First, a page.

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DENVER — It is considered a record for the General Assembly — holding a committee meeting that lasts until 5 a.m.

“This is absolutely absurd for this to be happening,” Luanne Flemming said.

Flemming and her sisters were forced to stay at the State Capitol from noon on Thursday until 5 a.m. on Friday to testify for their bill regarding probate reform. The bill was heard in the Democratic-controlled House Judiciary Committee.

After nearly 17 hours of being at the Capitol, the bill was voted down with only one lawmaker supporting it.

“We need to have another hearing. This is so unfair to the public,” Flemming said. “They were yawning and one lawmaker fell asleep.”

Flemming believes that because lawmakers have four months to debate and vote on bills, citizens should not have to endure such late-night meetings.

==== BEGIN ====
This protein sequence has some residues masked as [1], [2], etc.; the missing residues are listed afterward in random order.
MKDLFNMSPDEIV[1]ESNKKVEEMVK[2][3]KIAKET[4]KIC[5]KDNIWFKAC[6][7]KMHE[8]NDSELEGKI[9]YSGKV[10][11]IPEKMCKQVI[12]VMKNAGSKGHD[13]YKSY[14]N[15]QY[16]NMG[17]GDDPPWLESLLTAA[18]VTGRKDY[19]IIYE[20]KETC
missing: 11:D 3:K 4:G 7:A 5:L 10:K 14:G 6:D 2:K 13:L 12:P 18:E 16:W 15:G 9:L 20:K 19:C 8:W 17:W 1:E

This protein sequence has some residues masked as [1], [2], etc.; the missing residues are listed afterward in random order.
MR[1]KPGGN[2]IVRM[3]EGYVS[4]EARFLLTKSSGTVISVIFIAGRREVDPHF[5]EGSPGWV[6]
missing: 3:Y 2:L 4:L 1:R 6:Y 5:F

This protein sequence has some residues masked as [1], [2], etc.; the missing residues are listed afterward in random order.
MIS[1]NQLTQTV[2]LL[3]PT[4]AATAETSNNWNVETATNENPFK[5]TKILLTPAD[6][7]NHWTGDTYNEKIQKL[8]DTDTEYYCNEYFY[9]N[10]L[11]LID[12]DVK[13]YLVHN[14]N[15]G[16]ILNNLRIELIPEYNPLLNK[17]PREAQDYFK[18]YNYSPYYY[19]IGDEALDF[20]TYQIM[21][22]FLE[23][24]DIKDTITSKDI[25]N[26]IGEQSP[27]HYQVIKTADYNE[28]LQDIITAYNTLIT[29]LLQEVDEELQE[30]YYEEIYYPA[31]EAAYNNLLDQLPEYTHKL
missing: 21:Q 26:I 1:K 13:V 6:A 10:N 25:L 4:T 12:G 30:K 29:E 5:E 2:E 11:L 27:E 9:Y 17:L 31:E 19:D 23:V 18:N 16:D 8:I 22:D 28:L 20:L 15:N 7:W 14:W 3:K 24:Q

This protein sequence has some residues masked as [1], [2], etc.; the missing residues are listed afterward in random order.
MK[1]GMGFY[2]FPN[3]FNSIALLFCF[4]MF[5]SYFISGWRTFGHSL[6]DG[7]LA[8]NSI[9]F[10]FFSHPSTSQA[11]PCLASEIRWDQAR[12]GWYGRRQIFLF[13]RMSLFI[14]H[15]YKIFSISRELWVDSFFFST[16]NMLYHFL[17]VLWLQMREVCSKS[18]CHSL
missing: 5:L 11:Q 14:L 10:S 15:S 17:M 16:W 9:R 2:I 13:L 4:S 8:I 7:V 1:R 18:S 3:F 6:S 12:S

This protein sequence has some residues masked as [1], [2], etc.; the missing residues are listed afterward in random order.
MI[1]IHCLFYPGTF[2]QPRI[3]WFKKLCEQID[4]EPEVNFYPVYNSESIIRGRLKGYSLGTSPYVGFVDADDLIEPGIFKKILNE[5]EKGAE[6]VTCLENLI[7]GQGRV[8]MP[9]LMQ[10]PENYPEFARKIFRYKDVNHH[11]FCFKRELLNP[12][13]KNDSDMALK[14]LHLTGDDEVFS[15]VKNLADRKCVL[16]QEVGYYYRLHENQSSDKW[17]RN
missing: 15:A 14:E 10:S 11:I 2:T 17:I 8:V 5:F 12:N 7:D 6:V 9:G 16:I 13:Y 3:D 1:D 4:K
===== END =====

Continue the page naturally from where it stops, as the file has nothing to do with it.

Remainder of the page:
The Flemmings weren’t the only family impacted by the Legislature’s actions.

Denny Benton said his 91-year-old father could barely speak by the time he was called to testify. Benton said the bill could impact his dad greatly.

“How do you explain to your dad that he might be moved out of his house,” Benton said.

Additionally, the late actor Peter Falk’s daughter Catherine was forced to testify out of order because she had to catch a flight. Falk is a national champion for probate reform after a public battle she endured regarding custody and visitation rights for her father.

As for why lawmakers decided to stay late, Rep. Daniel Kagan, the committee’s chairman, said he “understands” why witnesses and supporters are upset.

“You don’t have much of a choice,” Kagan said. “We don’t bury bills in Colorado.”

Lamwakers are set to leave town Wednesday and are under pressure to make sure every bill at least gets a hearing. Officials with the Legislative Council office said the late-night sessions had a minimal impact on taxpayers as most of the staff are salaried employees.